In Australia, kidney cancer is one of the ten most common cancer diagnoses.

It is estimated that about 3300 people received a diagnosis of kidney cancer in 2014. Between 1982 and 2007, incidence of kidney cancer almost doubled, from 6.2 to 12 new cases per 100,000, while mortality from kidney cancer changed very little, remaining largely constant at about 4 deaths per 100,000.

The increase in diagnosed kidney cancer may be due to the ageing of the population, better diagnostic methods, or increased rate of coincidental diagnosis during scans for other reasons.

Australians have a 1 in 69 risk of developing kidney cancer before the age of 85 (1 in 51 for males and 1 in 103 for females). Males are currently twice as likely to develop kidney cancer as females.

Kidney cancer is mostly a disease seen in adults aged over 55, and is rare in children.


Renal cell carcinomas account for around 85 per cent of kidney cancers. These cancers begin to grow in the lining of one or both kidneys.

Clear cell carcinoma is the most common form of renal cell carcinoma, accounting for about 80 per cent of kidney cancers. When viewed under a microscope the individual cells that make up clear cell carcinoma appear very pale or clear.

Papillary cell (chromophobic) carcinoma is the second most common type; about 10 to 15 per cent of people with kidney cancer have this form. These cancers form little finger-like projections (called papillae).

Chromophobic carcinoma is the third most common form of renal carcinoma, accounting for about 5 per cent of cases. Like clear cell carcinoma, the cells of these cancers are also pale, but are much larger and have certain other distinctive features.

Other rare types of kidney cancer include collecting duct carcinoma, renal medullary carcinoma, renal translocation carcinoma, mucinous tubular and spindle-cell carcinoma and unclassified renal cell carcinomas. These rare forms together make up the remaining 5 to 10 per cent of renal cell carcinomas.


Worldwide, more than 100,000 people die of kidney cancer each year.

In 2009, kidney cancer caused 927 deaths in Australia (575 men and 352 women), accounting for 2 per cent of all cancer deaths, and for 0.6 per cent of all causes of deaths.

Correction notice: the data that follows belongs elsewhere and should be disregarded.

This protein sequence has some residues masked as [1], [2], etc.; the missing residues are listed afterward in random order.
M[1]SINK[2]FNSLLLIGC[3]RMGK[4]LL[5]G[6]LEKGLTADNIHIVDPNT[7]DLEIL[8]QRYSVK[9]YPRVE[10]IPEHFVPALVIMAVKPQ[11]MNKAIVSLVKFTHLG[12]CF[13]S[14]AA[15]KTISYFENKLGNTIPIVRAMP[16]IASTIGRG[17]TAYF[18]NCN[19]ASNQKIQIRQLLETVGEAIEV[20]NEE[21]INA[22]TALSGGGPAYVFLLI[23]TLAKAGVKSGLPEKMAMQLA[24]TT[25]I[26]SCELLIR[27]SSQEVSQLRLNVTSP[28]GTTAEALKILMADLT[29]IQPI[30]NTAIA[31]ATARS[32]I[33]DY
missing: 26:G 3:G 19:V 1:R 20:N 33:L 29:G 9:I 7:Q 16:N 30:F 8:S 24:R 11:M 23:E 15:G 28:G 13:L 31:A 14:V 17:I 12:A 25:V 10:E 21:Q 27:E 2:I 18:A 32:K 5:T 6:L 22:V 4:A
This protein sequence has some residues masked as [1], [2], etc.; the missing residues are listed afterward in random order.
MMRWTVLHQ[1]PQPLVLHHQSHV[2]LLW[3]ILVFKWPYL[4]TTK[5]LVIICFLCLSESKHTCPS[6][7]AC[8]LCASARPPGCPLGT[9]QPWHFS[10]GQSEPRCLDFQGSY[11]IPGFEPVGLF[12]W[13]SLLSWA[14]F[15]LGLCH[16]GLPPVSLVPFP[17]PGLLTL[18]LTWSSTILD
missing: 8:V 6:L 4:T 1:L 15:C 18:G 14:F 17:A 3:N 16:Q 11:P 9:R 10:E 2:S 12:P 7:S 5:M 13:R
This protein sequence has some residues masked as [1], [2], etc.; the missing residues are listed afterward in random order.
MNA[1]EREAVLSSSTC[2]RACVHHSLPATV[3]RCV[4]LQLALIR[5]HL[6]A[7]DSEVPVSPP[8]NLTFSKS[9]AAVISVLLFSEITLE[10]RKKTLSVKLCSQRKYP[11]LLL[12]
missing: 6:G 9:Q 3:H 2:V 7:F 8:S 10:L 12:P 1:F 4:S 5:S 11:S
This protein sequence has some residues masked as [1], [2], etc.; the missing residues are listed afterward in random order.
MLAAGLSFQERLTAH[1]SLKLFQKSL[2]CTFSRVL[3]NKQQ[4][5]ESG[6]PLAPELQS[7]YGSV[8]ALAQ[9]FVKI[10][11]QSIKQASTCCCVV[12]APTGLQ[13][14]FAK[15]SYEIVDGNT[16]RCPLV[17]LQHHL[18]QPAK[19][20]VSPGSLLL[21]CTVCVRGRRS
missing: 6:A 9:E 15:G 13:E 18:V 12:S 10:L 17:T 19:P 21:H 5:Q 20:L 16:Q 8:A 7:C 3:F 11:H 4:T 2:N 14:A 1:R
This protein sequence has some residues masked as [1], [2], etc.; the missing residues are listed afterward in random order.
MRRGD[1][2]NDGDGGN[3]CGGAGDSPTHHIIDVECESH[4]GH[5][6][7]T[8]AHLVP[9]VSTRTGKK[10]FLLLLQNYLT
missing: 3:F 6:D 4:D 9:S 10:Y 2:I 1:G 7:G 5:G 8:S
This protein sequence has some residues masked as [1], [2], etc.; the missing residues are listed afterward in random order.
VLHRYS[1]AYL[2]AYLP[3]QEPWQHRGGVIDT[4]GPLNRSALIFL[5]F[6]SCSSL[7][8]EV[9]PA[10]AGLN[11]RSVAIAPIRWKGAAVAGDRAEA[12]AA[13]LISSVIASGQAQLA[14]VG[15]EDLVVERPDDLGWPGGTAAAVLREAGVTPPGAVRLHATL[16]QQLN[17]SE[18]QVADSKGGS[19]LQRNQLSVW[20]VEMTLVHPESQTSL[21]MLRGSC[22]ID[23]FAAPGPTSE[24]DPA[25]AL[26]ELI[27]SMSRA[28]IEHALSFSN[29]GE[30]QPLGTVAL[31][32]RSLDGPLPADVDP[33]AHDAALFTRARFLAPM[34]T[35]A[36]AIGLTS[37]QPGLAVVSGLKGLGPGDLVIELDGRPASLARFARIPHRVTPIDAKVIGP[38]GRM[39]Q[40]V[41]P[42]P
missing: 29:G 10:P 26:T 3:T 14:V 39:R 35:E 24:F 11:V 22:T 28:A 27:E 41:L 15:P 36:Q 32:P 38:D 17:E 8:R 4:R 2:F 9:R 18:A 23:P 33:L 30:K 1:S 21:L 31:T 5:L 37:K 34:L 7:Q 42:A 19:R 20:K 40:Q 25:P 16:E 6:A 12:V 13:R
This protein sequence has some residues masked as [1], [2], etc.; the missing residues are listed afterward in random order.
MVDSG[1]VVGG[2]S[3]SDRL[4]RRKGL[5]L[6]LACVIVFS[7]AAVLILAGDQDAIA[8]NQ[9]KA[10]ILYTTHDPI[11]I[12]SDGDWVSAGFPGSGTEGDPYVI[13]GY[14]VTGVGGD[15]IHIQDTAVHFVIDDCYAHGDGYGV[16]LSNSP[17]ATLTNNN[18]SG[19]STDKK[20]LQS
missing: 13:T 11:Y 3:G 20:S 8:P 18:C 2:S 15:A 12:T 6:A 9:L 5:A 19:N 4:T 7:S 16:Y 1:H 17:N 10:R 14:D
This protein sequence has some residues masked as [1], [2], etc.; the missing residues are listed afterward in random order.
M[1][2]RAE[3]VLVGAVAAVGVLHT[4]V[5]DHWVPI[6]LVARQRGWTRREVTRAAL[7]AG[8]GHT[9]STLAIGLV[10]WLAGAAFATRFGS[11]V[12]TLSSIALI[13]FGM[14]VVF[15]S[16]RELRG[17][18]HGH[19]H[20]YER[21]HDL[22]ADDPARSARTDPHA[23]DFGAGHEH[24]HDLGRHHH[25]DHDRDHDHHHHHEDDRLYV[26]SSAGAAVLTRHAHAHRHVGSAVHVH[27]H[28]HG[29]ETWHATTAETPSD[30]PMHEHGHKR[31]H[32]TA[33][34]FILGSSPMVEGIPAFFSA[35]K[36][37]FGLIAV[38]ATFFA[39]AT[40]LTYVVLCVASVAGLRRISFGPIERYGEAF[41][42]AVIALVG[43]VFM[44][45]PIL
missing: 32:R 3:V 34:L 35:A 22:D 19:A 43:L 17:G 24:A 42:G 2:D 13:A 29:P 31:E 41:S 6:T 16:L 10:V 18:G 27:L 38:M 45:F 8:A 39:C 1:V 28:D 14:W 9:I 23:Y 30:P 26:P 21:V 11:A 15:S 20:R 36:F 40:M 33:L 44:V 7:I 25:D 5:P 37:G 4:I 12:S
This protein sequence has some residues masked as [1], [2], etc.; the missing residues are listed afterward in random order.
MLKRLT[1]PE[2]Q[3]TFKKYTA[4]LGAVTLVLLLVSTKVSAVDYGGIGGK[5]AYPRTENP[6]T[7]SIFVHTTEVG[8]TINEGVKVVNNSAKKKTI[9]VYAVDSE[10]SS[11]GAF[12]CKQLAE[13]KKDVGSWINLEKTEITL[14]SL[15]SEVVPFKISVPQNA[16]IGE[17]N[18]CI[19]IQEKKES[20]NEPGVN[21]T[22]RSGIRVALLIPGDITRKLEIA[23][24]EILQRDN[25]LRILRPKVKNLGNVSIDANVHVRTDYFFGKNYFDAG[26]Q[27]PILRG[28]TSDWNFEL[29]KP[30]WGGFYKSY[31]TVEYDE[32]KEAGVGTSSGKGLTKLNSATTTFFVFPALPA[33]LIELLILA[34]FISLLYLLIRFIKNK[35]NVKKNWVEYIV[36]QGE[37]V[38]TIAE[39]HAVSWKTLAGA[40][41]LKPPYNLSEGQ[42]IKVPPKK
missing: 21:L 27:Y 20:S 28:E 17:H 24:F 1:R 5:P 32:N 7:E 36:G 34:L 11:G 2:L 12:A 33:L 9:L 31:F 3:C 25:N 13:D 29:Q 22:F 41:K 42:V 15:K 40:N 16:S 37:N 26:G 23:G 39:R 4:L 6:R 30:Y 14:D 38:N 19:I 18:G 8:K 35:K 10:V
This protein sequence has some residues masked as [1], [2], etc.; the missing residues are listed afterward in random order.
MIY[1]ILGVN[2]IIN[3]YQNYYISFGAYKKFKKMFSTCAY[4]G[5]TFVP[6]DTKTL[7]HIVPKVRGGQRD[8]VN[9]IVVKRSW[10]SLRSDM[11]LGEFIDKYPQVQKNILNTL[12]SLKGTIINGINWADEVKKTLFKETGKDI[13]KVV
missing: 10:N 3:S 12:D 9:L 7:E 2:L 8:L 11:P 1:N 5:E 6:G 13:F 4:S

Survival from kidney cancer has increased greatly over time. The five-year survival rate has risen from 47 per cent in the period 1982 to 1987 to 72 per cent in 2006 to 2010.

The five-year survival rate is similar for males and females overall, although females aged 50 to 59 (five-year survival of 83 per cent) had a slight survival advantage over males of the same age (76 per cent).

Improved outcomes are due largely to increases in the detection and survival of early-stage renal cell carcinoma, the most common form of kidney cancer.

Sources of data

Australian Institute of Health and Welfare 2010. ACIM (Australian Cancer Incidence and Mortality) Book (2010). AIHW Canberra

Australian Institute of Health and Welfare and Australasian Association of Cancer Registries 2012. Cancer in Australia: in brief 2012. Cancer series no. 74. Cat. no. CAN 70. AIHW Canberra

Australian Institute of Health and Welfare 2012. Cancer in Australia: in brief 2012. Cancer series no. 73. Cat. no. CAN 69. AIHW Canberra

Australian Institute of Health and Welfare 2012. Cancer survival and prevalence in Australia: period estimates from 1982 to 2010. Cancer Series no. 69 Cat. no. CAN 65. AIHW Canberra

Australian Institute of Health and Welfare 2012. Cancer incidence projections: Australia, 2011 to 2020. Cancer Series no. 66. Cat. No. CAN 62. AIHW Canberra

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